Brokell frees Atta and nurses him back to health over the next month, during which they learn to communicate. “In his own country, he said, he was one of the leaders of a populous city long established, which in the far distant past his ancestors had conquered. He himself was of the present ruling class, a circumstance that had allowed him to go out on a scouting expedition.” (pg. 38) Atta comes from a warrior Caste within one nation of the land of Formica (which Brokell eventually realizes is within one meadow in western Iowa). Atta does not think much of Brokell’s soft skin; but he is very favorably impressed by the crude bow and arrows, ax and club, and other portable weapons that the human makes. Atta leads him to aphids, which give the ants milk, but as a warrior he does not know how to milk them; Brokell, a farmer, figures out how to feed them both. Brokell breaks a green beetle, Trotta, for riding.
After wandering together for several weeks, Atta and Brokell are captured by the Rubicundians, a nation of red Formicans. Most of the ant nations enslave each other’s citizens when they can, so Atta accepts this as natural. It is Brokell who insists they escape, especially after they meet Subser, another slave from Fusa, Atta’s nation of brown ants, who knows the way back there. It is a return to home for Atta and Subser, but Brokell must prove his right to be there:
“‘That is the South Entrance,’ said Atta. ‘It is closed at night.’ He hesitated. ‘Subser is merely the name of all the Cutters,’ he added with no change of tone. ‘The first Cutter was named Subser.’
‘And Atta?’ I asked.
‘My name is Atta,’ he said, ‘as my father’s was before me, and his father’s, and his father’s. We are of the Maternity Guards and always have been.’ He plucked a piece of a long creeper and began chewing it while he continued to stare at the distant gateway. ‘I have brought you here to tell you,’ he said at length, ‘that Subser is right about the tests. I can be of help to you only in bringing you before the Great Oval. Beyond that, there is no such thing as friendship in Fusa. Our cities are not as you have described yours to me. Do you understand?’” (pg. 120)
Brokell must prove his value in the Great Oval, a vast stadium where thousands of Fusans watch him defeat several different Formican gladiators and a monstrous Wolf Spider with his portable weapons while riding Trotta. Brokell is awarded citizenship, but soon learns that while the Fusans are eager to exploit his talents as a leader and warrior in battles against other Formican nations, they are hostile to his attempts to teach other Fusans to fight in his manner. Eventually Brokell loses favor with Fusa’s political leaders for being a Stranger and advocating Individuality rather than strict conformity to authority; and only Atta stands by him.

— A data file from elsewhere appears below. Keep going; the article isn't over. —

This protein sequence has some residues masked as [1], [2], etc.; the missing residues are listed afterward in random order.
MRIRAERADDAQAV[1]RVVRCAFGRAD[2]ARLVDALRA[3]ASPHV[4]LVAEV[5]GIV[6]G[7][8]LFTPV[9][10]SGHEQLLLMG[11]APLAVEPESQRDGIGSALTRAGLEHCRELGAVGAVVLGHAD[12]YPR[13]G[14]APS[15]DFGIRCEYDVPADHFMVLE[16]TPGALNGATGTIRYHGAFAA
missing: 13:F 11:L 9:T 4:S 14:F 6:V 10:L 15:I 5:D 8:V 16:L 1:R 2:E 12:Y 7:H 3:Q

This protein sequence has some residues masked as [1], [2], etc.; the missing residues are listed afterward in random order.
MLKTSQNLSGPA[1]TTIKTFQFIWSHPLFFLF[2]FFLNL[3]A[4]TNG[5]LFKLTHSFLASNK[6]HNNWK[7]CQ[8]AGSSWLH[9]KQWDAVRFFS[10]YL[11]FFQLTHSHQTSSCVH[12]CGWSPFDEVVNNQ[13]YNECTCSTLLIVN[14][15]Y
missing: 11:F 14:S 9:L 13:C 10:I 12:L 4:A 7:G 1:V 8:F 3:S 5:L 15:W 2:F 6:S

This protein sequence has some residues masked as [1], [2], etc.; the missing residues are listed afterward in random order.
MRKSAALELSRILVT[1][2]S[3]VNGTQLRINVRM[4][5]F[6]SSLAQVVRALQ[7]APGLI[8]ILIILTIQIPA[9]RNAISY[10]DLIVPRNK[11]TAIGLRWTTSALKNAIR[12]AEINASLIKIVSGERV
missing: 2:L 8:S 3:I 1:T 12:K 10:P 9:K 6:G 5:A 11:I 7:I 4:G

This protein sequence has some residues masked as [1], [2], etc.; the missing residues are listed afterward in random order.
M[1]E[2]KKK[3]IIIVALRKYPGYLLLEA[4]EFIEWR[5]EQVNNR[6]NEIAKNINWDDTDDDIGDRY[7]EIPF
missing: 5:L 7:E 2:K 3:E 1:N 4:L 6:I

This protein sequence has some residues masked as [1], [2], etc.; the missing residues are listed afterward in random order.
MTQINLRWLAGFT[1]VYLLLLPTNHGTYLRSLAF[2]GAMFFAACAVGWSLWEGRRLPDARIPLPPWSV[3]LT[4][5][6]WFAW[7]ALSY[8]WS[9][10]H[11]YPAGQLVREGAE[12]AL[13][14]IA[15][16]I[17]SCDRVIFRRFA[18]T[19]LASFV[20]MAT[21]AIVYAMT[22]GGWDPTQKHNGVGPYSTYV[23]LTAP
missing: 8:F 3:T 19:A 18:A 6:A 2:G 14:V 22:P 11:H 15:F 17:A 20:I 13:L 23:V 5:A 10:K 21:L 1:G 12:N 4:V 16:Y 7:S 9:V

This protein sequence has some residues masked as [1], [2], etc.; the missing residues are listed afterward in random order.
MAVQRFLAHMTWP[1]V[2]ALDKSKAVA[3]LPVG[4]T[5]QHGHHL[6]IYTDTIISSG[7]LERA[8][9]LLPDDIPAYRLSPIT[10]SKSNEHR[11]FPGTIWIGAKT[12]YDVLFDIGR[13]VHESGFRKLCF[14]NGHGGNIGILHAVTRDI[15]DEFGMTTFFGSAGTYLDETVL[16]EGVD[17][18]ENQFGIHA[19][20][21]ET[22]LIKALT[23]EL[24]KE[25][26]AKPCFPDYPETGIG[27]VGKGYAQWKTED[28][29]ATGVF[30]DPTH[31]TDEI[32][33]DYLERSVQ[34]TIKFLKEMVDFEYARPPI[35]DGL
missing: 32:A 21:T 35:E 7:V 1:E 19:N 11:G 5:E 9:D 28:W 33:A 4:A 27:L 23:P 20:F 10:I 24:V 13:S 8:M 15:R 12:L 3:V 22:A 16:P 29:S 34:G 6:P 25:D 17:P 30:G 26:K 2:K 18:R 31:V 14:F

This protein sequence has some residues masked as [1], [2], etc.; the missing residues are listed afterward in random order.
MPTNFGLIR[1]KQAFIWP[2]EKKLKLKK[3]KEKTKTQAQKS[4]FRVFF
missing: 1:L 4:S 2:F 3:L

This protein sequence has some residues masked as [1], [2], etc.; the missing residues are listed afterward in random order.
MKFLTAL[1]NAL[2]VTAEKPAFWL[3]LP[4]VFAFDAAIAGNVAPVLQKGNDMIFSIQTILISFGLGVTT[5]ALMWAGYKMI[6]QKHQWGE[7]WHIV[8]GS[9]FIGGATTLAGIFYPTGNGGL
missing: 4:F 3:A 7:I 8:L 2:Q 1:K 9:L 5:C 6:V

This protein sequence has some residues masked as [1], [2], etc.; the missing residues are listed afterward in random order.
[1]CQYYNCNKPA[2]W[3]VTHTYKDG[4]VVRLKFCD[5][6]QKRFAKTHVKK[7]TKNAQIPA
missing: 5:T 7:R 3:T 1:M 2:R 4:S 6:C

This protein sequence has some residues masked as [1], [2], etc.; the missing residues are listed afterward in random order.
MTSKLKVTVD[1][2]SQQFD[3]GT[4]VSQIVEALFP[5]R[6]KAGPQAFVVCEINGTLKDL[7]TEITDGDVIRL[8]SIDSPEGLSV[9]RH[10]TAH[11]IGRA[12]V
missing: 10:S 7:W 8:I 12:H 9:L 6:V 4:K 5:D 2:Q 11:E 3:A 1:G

Atta is an old-fashioned novel, in the style of the World War I-era pulp adventures. It is a bit of a mystery as to why it was first published as late as 1953, and was one of the few books published in hardcover by A. A. Wyn, the publisher better-known for his Ace Books paperbacks. (Bellamy says in his dedication that he originally started Atta in collaboration with Walter Brooks, the author of the Mr. Ed talking horse fantasies for adults and the Freddy the Pig series for children.) It was virtually unknown in its hardcover edition, but it became one of Ace Books’ first paperbacks in 1954 with The Brain-Stealers by Murray Leinster. That was reviewed at the time in several s-f magazines. Leinster’s novel was considered pretty good, but Atta was universally condemned as positively antediluvian.
Atta is still interesting as an early example of the human-mistreats-animals-and-is-transformed-to-live-among-them adventures, and can be read as a forerunner of such modern examples as the 2006 Warner Bros. movie The Ant Bully.